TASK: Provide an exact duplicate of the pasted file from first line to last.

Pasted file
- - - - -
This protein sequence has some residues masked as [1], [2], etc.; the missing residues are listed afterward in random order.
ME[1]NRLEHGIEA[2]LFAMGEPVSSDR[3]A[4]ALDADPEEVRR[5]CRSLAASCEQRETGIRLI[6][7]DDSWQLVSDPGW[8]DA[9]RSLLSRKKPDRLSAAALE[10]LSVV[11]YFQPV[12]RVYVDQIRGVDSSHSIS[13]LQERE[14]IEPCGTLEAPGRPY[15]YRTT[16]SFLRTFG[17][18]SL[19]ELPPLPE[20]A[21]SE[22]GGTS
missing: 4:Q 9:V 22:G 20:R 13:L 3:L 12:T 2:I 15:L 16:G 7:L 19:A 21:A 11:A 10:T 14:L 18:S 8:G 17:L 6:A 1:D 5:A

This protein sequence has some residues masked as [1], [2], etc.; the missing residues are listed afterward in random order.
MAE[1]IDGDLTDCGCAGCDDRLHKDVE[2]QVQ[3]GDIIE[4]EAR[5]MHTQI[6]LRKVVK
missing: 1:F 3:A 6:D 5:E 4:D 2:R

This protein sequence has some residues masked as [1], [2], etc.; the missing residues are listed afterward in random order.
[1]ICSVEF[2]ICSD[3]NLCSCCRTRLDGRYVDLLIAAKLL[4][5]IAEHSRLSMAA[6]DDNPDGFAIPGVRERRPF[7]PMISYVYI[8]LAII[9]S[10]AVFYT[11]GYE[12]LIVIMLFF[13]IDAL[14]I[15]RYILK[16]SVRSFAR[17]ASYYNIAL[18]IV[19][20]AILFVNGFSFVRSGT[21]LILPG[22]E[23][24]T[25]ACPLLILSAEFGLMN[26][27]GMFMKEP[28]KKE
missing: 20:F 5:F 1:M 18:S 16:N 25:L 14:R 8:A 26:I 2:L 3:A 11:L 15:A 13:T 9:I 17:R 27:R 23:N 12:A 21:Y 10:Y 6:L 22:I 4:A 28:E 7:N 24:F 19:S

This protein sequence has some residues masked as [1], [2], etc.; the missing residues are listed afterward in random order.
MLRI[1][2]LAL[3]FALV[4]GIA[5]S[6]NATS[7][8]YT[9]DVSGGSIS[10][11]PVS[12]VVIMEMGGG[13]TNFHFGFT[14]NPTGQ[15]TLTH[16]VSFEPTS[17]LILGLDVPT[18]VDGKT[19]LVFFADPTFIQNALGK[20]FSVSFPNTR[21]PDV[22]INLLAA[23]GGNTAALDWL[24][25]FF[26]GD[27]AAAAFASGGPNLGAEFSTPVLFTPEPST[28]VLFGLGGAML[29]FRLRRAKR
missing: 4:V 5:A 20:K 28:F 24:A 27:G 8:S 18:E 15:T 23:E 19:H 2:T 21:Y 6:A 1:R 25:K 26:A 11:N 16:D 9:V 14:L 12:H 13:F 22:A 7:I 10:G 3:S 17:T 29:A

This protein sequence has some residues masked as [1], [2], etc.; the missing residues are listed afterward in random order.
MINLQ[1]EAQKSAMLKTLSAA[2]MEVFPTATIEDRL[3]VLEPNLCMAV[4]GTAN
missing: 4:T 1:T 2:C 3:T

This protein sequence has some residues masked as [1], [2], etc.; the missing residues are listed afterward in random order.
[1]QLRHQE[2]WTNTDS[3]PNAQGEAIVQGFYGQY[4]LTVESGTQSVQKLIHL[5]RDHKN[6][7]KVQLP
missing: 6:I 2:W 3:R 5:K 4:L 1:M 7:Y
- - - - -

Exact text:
This protein sequence has some residues masked as [1], [2], etc.; the missing residues are listed afterward in random order.
ME[1]NRLEHGIEA[2]LFAMGEPVSSDR[3]A[4]ALDADPEEVRR[5]CRSLAASCEQRETGIRLI[6][7]DDSWQLVSDPGW[8]DA[9]RSLLSRKKPDRLSAAALE[10]LSVV[11]YFQPV[12]RVYVDQIRGVDSSHSIS[13]LQERE[14]IEPCGTLEAPGRPY[15]YRTT[16]SFLRTFG[17][18]SL[19]ELPPLPE[20]A[21]SE[22]GGTS
missing: 4:Q 9:V 22:G 20:R 13:L 3:L 12:T 2:I 15:L 16:G 7:L 19:A 21:A 11:A 10:T 14:L 18:S 8:G 17:L 6:A 1:D 5:A

This protein sequence has some residues masked as [1], [2], etc.; the missing residues are listed afterward in random order.
MAE[1]IDGDLTDCGCAGCDDRLHKDVE[2]QVQ[3]GDIIE[4]EAR[5]MHTQI[6]LRKVVK
missing: 1:F 3:A 6:D 5:E 4:D 2:R

This protein sequence has some residues masked as [1], [2], etc.; the missing residues are listed afterward in random order.
[1]ICSVEF[2]ICSD[3]NLCSCCRTRLDGRYVDLLIAAKLL[4][5]IAEHSRLSMAA[6]DDNPDGFAIPGVRERRPF[7]PMISYVYI[8]LAII[9]S[10]AVFYT[11]GYE[12]LIVIMLFF[13]IDAL[14]I[15]RYILK[16]SVRSFAR[17]ASYYNIAL[18]IV[19][20]AILFVNGFSFVRSGT[21]LILPG[22]E[23][24]T[25]ACPLLILSAEFGLMN[26][27]GMFMKEP[28]KKE
missing: 20:F 5:F 1:M 18:S 16:N 25:L 14:R 8:A 26:I 2:L 3:A 11:L 15:A 13:T 9:I 17:R 27:R 23:N 12:A 21:Y 10:Y 6:L 22:I 4:A 28:E 7:N 24:F 19:S

This protein sequence has some residues masked as [1], [2], etc.; the missing residues are listed afterward in random order.
MLRI[1][2]LAL[3]FALV[4]GIA[5]S[6]NATS[7][8]YT[9]DVSGGSIS[10][11]PVS[12]VVIMEMGGG[13]TNFHFGFT[14]NPTGQ[15]TLTH[16]VSFEPTS[17]LILGLDVPT[18]VDGKT[19]LVFFADPTFIQNALGK[20]FSVSFPNTR[21]PDV[22]INLLAA[23]GGNTAALDWL[24][25]FF[26]GD[27]AAAAFASGGPNLGAEFSTPVLFTPEPST[28]VLFGLGGAML[29]FRLRRAKR
missing: 4:V 5:A 20:K 28:F 24:A 27:G 8:S 18:E 15:T 23:E 19:H 2:T 21:Y 6:A 1:R 25:K 26:A 11:N 16:D 9:V 14:L 12:H 13:F 22:A 7:I 10:G 3:S 17:T 29:A

This protein sequence has some residues masked as [1], [2], etc.; the missing residues are listed afterward in random order.
MINLQ[1]EAQKSAMLKTLSAA[2]MEVFPTATIEDRL[3]VLEPNLCMAV[4]GTAN
missing: 4:T 1:T 2:C 3:T

This protein sequence has some residues masked as [1], [2], etc.; the missing residues are listed afterward in random order.
[1]QLRHQE[2]WTNTDS[3]PNAQGEAIVQGFYGQY[4]LTVESGTQSVQKLIHL[5]RDHKN[6][7]KVQLP
missing: 6:I 2:W 3:R 5:K 4:L 1:M 7:Y